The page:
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The Washington times. [volume] (Washington [D.C.]) 1902-1939, October 29, 1918, FINAL EDITION, SPORTING PAGE, Image 14

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RW
IF NO
HDItoppers and Tankers Hope
To Play College Game Saturday
Indoor Sports
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GEORGETOWN HOPES TO OPEN SEASON
SATURDAY AT HILLTOP WITH TANKERS
BY LOUIS A- DOUGHEE.
'Washington's college football campaign of 1918 is doe to get trader
xrsy Saturday, unless the "fla" ban persists and" hinders the clash at
Georgetown between the soldier students of Georgetown University and
the college stars attached to the tank corps training school at Camp Colt,
Gettysburg. The Hilltoppers are hoping that permission 'will be granted
them to stage their game.
The make-up of the Tankers is as yet unknown in the Capital, but
they are said to number many former
as hard as nails from their military
syhrania.
Oeorretcnrrfa sqnad has been sadly
handicapped toy lick of practice,
espflcjslly within the past couple of
weeks. Seldom do the embrojro sol
diers set e. chance to work out two
days, hand rtmnlnjr. so severe Is the
Wfftoen at the Hilltop. Bat they are
hopetul. Just the same, of making a
rood showing acainst the Tankers.
' "football at popular prices" Is the
elosaa at Georgetown this season.
Fifty cents will admit to any seat In
the ble stands and that price wi.
be maintained throughout the sea
son; 20 matter what the attraction.
"All we want Is enough money to pay
for the equipment of the squad," say
the- authorities. "We're not looking
for pronts."
Wary Is Rejalelns
There is great rejoicing today at
the. Naval Academy. CapL Bill In
gram has unexpectedly returned.
Furthermore, instead of coming back
a physical wreck from his pneumonia
attack, he Is in prime condition, and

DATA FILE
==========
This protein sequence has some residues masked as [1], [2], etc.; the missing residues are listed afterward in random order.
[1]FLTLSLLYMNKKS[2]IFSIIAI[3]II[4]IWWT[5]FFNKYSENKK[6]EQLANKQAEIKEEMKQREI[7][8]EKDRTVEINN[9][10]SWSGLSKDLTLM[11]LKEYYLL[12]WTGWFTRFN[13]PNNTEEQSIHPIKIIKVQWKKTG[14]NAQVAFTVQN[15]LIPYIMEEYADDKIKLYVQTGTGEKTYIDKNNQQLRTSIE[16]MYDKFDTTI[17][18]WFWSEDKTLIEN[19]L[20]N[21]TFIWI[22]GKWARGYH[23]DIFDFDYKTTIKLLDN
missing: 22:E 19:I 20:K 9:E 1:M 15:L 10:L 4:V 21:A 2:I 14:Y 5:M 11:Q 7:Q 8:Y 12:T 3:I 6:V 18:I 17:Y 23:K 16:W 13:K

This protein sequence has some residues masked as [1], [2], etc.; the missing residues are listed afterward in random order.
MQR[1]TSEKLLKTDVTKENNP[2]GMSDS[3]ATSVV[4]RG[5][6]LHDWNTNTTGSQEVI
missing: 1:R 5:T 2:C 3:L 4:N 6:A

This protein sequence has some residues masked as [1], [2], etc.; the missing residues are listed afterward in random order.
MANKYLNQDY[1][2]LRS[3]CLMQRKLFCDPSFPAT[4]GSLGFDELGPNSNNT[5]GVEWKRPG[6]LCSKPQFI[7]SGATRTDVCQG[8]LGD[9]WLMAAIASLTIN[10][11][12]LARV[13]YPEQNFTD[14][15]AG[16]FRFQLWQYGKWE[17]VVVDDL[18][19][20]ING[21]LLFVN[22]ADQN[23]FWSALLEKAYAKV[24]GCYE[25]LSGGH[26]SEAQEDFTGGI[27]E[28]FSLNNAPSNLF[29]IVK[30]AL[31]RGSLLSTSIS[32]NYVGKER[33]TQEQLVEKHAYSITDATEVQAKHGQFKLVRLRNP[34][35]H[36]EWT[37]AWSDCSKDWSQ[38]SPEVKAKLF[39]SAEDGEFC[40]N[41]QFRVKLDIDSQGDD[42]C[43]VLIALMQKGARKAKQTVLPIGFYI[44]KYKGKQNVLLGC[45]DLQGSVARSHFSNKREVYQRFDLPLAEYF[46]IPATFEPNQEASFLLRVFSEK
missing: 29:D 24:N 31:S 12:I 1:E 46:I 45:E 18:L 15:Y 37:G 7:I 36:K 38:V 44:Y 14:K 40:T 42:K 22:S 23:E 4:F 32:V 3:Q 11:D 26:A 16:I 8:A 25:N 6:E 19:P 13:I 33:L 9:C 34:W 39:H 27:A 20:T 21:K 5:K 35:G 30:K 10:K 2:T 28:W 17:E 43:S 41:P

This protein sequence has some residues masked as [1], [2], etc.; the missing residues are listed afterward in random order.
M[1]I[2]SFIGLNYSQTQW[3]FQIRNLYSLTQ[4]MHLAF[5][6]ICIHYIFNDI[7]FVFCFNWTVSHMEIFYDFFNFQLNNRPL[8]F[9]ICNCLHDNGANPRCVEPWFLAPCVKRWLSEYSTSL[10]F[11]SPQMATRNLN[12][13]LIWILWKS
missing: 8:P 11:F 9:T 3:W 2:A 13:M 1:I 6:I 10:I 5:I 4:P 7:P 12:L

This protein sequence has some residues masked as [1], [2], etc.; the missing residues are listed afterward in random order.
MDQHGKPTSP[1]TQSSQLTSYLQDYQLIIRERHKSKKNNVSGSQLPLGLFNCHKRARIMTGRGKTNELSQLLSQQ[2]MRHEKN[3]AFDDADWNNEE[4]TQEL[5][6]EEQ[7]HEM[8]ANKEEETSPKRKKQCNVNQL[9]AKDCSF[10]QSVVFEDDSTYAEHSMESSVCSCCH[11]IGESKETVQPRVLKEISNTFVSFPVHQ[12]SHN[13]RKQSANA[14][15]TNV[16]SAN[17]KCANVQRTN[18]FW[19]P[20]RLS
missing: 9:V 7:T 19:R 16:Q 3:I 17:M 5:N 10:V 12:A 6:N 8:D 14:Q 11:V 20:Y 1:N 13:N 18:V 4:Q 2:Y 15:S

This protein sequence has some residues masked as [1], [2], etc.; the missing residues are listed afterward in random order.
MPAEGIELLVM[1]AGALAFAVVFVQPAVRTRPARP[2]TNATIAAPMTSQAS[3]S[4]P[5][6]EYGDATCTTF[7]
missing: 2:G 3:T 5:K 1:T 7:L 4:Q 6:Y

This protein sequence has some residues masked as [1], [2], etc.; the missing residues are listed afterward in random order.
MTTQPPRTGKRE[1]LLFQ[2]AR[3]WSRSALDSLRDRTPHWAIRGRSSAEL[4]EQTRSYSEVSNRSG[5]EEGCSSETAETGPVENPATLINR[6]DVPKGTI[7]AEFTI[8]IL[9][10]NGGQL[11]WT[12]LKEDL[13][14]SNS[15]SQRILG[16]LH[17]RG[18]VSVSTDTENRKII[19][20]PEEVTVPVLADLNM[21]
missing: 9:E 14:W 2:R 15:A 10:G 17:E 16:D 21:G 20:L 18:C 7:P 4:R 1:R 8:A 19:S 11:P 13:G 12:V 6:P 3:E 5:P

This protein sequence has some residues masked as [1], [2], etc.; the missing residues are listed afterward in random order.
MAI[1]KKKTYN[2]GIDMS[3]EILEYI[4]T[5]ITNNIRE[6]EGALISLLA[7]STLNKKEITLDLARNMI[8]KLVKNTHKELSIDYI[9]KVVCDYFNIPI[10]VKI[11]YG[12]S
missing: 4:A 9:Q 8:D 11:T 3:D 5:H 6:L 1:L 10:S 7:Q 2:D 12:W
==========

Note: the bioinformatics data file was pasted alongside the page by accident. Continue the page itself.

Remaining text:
Is Jikely to play Saturday against
thi Philadelphia Marines.
With Captain Ingram in shape to
plajfc the Navy's backfleld should de
liver, the goods. Butler was In fine
lernal. the sleek brown colt, son
of (Sweep and Hazel Burke, stands to
dajChampIon of the Juveniles on the
American turf. He proved beyond all
ea-fB his superiority over the re
nowned BUly Kellr at Laurel Park
Dexore a wondrous throng of race
loy
drawn thither from eveywhee
in the East.
Getting away slightly In the lead.
Bill) Kelly held his vantage for half
a gbeen strides, but at the first six
teenth Schuttlnger bad his mount
Inront with daylight to spare. Both
bosses were using all their speed and
the'erowd stood spellbound.
Quickly Eternal romped away from
hUrtout-hearted rival. Two and a
halt lengths in the front he flashed
past- the quarter. He held this easily
at Ahe half. Then Sande. on Billy
KeTy. seemed to realize the dlfficul
tle;,of his task.
Calling on his mount. Sande slowly
crept up on Eternal, pounding away
in front. Turning into the stretch.
Eternal held his lead, but as they
straightened out Billy Kelly began
closing the gap between them.
The big crowd broke Into cheers as
the two speedsters headed for the
finish line, with the brown colt show
InC Istrength In his vantage. Little
by'.JIttla BUly Kelly came upon
Eternal. He was on his quarter
Then, with a sixteenth to go, he was
on, his saddle. Both jockeys were
uijn'g the whip, their mounts responding-
nobly.
In' all his races this year Billy
Kelljr had come from behind, run
ning away from his rivals In bruising
finishes. But here he had a flying
demon. Eternal had the speed to
stay, in font and flashed across a
heiad $o the good.
Governor Harrington, of Maryland,
presented to the winner the John R.
McTen memorial cup and 15.000 peo
ples' tors the skies apart with their
cheers.
ARE PLAYING GAMES.
SaJUmoTB schoolboy elevens are
tWX playtnr footban. Gtlmsn. cham
pion eJera of last year, U slated to
Ef ERNAL CHAMPION
IF AMERICAN TURF
f:
X
SUITABLE RING OPPONENT CAN BE
THE
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'ft
stars of the Middle West, who areJ
training in the hill country of Fenn
fettle Saturday. Severn, the big
plebe from SL Paul's school, New
York, proved his undoubted class and
seems assured of a place somewhere
lnthat haokOeld..
Ewan. tight eno is rapidly recov
ering from the lumbago which kept